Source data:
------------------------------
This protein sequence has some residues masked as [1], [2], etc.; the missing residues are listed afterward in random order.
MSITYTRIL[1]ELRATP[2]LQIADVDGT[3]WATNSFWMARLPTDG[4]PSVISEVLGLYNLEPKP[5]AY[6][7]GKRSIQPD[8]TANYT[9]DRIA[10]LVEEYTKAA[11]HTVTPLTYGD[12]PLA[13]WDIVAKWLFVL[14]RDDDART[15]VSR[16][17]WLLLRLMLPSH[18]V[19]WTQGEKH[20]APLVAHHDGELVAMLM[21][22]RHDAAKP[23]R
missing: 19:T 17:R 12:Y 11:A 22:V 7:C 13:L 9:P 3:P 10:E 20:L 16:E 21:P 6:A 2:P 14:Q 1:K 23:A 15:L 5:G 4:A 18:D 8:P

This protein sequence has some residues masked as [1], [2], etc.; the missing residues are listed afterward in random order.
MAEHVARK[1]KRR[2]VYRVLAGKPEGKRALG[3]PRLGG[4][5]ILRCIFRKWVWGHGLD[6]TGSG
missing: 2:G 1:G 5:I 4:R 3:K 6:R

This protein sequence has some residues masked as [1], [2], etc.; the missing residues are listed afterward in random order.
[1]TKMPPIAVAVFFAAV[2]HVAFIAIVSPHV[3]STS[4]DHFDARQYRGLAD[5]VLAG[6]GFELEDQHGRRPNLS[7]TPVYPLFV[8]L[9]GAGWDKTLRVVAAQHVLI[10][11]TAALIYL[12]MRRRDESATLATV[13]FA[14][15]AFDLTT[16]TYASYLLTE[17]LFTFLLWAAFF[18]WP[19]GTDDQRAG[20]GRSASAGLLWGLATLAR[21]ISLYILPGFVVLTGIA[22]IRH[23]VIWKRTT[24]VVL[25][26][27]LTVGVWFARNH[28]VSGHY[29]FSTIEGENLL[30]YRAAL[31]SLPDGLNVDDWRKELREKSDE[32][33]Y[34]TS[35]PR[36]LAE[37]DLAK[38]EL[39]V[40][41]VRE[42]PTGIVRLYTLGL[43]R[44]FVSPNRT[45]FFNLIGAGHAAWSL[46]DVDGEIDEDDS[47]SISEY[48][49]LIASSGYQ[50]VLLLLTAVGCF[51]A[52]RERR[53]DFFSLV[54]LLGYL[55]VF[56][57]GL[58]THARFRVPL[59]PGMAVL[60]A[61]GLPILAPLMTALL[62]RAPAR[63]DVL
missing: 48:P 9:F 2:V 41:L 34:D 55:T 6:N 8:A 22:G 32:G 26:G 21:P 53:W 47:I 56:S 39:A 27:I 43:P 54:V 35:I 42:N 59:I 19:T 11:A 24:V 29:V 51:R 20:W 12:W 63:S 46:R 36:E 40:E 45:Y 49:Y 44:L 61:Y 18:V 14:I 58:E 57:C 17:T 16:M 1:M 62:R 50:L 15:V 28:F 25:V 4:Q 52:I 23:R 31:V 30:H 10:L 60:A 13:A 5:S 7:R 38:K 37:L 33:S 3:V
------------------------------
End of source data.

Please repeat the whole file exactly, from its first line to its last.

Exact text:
This protein sequence has some residues masked as [1], [2], etc.; the missing residues are listed afterward in random order.
MSITYTRIL[1]ELRATP[2]LQIADVDGT[3]WATNSFWMARLPTDG[4]PSVISEVLGLYNLEPKP[5]AY[6][7]GKRSIQPD[8]TANYT[9]DRIA[10]LVEEYTKAA[11]HTVTPLTYGD[12]PLA[13]WDIVAKWLFVL[14]RDDDART[15]VSR[16][17]WLLLRLMLPSH[18]V[19]WTQGEKH[20]APLVAHHDGELVAMLM[21][22]RHDAAKP[23]R
missing: 19:T 17:R 12:Y 11:A 22:V 7:C 13:L 9:P 3:P 10:E 20:L 16:E 21:P 6:A 2:P 14:Q 1:K 23:A 15:L 5:G 4:A 18:D 8:P

This protein sequence has some residues masked as [1], [2], etc.; the missing residues are listed afterward in random order.
MAEHVARK[1]KRR[2]VYRVLAGKPEGKRALG[3]PRLGG[4][5]ILRCIFRKWVWGHGLD[6]TGSG
missing: 2:G 1:G 5:I 4:R 3:K 6:R

This protein sequence has some residues masked as [1], [2], etc.; the missing residues are listed afterward in random order.
[1]TKMPPIAVAVFFAAV[2]HVAFIAIVSPHV[3]STS[4]DHFDARQYRGLAD[5]VLAG[6]GFELEDQHGRRPNLS[7]TPVYPLFV[8]L[9]GAGWDKTLRVVAAQHVLI[10][11]TAALIYL[12]MRRRDESATLATV[13]FA[14][15]AFDLTT[16]TYASYLLTE[17]LFTFLLWAAFF[18]WP[19]GTDDQRAG[20]GRSASAGLLWGLATLAR[21]ISLYILPGFVVLTGIA[22]IRH[23]VIWKRTT[24]VVL[25][26][27]LTVGVWFARNH[28]VSGHY[29]FSTIEGENLL[30]YRAAL[31]SLPDGLNVDDWRKELREKSDE[32][33]Y[34]TS[35]PR[36]LAE[37]DLAK[38]EL[39]V[40][41]VRE[42]PTGIVRLYTLGL[43]R[44]FVSPNRT[45]FFNLIGAGHAAWSL[46]DVDGEIDEDDS[47]SISEY[48][49]LIASSGYQ[50]VLLLLTAVGCF[51]A[52]RERR[53]DFFSLV[54]LLGYL[55]VF[56][57]GL[58]THARFRVPL[59]PGMAVL[60]A[61]GLPILAPLMTALL[62]RAPAR[63]DVL
missing: 48:P 9:F 2:V 41:L 34:D 55:T 6:N 8:A 22:G 32:G 26:G 21:P 53:W 47:I 56:S 39:A 27:I 43:P 54:V 35:I 42:N 59:I 19:T 11:A 24:V 29:V 51:R 20:W 12:W 63:S 46:R 36:E 40:E 45:Y 49:Y 44:L 61:Y 18:V 14:I 58:E 57:C 17:T 16:M 1:M 62:R 50:L 15:V 28:F 25:V 4:Q 52:I 23:R 31:V 30:H 10:L 60:A 13:A 5:S 7:R 38:K 37:L 33:S 3:V